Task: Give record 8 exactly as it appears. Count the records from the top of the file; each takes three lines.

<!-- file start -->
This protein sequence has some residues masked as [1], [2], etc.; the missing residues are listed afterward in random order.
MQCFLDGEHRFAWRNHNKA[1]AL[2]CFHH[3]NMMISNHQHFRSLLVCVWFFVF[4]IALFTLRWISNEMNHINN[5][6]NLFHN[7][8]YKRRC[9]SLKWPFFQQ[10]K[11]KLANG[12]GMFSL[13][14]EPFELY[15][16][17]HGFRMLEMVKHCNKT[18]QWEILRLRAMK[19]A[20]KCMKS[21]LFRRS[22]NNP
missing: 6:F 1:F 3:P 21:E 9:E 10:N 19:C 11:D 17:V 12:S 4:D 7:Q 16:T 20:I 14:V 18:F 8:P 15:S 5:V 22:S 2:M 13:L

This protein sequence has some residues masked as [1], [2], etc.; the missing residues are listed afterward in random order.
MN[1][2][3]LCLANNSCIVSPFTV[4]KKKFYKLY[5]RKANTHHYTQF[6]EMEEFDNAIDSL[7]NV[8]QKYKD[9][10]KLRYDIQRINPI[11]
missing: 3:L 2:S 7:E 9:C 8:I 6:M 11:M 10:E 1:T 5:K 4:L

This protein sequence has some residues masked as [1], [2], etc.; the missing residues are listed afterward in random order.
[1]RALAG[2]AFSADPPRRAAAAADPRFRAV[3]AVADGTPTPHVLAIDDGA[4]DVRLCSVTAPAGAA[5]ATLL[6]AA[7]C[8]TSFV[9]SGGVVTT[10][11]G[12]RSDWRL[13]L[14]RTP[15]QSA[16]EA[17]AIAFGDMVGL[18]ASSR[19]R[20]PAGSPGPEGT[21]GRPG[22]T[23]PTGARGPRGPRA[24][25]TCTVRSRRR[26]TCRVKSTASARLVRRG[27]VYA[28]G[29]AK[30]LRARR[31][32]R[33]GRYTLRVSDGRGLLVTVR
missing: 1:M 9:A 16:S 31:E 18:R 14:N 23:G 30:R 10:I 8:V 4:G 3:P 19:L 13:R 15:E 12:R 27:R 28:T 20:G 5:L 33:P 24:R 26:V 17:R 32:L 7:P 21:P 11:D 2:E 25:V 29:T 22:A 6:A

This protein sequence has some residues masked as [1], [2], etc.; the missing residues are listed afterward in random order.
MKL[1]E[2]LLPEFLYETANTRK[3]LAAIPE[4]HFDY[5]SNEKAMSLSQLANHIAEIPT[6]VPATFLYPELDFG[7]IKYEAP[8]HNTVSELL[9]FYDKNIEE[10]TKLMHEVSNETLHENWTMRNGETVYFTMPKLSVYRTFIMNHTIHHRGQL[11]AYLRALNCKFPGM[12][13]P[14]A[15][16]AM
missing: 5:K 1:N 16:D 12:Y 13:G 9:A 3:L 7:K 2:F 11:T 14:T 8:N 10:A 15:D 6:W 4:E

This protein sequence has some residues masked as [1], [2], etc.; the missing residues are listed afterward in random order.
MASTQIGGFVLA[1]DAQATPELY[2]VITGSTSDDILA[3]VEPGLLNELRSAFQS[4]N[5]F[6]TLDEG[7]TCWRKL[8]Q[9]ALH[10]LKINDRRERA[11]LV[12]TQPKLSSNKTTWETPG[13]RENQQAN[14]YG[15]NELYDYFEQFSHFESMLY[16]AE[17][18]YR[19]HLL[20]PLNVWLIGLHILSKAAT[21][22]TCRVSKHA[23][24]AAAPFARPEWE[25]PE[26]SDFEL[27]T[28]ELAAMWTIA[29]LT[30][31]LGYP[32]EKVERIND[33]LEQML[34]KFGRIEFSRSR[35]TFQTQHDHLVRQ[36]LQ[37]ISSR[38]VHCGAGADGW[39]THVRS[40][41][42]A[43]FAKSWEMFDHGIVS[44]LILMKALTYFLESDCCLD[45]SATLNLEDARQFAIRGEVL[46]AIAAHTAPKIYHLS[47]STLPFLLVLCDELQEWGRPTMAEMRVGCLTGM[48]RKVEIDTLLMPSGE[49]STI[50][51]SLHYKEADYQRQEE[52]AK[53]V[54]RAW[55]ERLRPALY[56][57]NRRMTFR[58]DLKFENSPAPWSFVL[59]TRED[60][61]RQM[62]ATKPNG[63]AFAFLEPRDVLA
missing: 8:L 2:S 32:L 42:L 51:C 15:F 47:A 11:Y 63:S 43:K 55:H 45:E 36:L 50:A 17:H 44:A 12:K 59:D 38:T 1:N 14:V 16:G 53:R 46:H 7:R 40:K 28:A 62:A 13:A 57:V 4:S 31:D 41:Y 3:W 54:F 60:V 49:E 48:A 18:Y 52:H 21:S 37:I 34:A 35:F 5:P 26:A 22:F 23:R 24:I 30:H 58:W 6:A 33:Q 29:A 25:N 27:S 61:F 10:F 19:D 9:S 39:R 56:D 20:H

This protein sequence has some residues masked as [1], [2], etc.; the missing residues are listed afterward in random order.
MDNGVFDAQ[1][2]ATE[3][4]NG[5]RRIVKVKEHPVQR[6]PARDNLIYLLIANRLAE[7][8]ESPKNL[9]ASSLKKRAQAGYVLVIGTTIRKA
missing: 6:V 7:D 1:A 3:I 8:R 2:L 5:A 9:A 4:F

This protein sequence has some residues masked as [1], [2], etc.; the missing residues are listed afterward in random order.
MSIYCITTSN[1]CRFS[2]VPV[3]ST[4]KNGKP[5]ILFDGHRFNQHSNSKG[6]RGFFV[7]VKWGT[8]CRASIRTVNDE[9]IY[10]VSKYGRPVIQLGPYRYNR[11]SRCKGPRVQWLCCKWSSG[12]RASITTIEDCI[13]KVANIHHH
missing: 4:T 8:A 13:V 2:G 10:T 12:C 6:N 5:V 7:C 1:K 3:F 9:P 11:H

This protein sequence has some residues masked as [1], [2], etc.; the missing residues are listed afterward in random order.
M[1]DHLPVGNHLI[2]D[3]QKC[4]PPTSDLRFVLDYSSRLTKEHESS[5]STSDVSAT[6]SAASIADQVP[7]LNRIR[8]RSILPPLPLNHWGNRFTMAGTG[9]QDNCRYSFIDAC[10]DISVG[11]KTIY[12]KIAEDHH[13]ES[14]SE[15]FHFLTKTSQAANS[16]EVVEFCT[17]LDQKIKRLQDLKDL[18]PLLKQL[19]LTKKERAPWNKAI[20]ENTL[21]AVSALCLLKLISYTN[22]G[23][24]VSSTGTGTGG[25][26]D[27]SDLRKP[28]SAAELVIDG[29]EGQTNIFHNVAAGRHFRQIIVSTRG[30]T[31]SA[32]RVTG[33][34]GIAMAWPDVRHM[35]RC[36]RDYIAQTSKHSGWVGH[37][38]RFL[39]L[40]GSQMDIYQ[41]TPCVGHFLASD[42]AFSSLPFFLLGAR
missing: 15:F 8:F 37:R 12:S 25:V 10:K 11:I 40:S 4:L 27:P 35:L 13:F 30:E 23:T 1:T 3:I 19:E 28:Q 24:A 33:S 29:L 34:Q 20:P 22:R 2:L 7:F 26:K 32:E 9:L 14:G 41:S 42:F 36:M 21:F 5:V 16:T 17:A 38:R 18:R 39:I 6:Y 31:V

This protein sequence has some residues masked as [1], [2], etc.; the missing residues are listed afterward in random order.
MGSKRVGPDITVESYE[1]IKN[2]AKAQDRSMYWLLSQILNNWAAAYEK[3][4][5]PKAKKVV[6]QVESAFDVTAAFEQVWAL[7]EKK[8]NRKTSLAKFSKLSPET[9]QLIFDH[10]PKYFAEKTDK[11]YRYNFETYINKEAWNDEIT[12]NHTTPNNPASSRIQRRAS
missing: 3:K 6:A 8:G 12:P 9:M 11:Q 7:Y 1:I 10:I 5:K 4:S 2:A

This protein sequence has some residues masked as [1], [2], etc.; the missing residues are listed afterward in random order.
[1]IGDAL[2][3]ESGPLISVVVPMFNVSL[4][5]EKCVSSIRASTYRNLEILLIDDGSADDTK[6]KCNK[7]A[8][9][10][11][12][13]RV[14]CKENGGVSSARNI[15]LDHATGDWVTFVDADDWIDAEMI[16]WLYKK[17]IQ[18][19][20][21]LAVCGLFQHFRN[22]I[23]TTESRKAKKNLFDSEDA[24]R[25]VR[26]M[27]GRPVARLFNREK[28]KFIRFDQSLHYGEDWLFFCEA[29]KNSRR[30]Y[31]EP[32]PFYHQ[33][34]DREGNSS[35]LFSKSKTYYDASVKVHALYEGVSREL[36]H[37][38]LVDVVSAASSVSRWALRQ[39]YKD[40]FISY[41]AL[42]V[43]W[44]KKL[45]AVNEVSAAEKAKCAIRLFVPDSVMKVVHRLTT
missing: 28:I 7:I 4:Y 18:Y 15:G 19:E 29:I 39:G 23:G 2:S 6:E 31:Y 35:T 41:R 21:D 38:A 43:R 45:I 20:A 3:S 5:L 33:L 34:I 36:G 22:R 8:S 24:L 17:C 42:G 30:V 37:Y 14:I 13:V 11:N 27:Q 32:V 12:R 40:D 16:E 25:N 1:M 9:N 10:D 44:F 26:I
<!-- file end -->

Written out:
This protein sequence has some residues masked as [1], [2], etc.; the missing residues are listed afterward in random order.
M[1]DHLPVGNHLI[2]D[3]QKC[4]PPTSDLRFVLDYSSRLTKEHESS[5]STSDVSAT[6]SAASIADQVP[7]LNRIR[8]RSILPPLPLNHWGNRFTMAGTG[9]QDNCRYSFIDAC[10]DISVG[11]KTIY[12]KIAEDHH[13]ES[14]SE[15]FHFLTKTSQAANS[16]EVVEFCT[17]LDQKIKRLQDLKDL[18]PLLKQL[19]LTKKERAPWNKAI[20]ENTL[21]AVSALCLLKLISYTN[22]G[23][24]VSSTGTGTGG[25][26]D[27]SDLRKP[28]SAAELVIDG[29]EGQTNIFHNVAAGRHFRQIIVSTRG[30]T[31]SA[32]RVTG[33][34]GIAMAWPDVRHM[35]RC[36]RDYIAQTSKHSGWVGH[37][38]RFL[39]L[40]GSQMDIYQ[41]TPCVGHFLASD[42]AFSSLPFFLLGAR
missing: 15:F 8:F 37:R 12:S 25:V 10:K 11:I 40:S 4:L 27:P 35:L 13:F 30:E 23:T 1:T 3:I 19:E 28:Q 24:A 33:S 29:L 34:Q 20:P 22:R 2:L 7:F 26:K 32:E 9:L 14:G 41:S 42:F 36:M 21:F 5:V 16:T 17:A 38:R 18:R 39:I 6:Y 31:V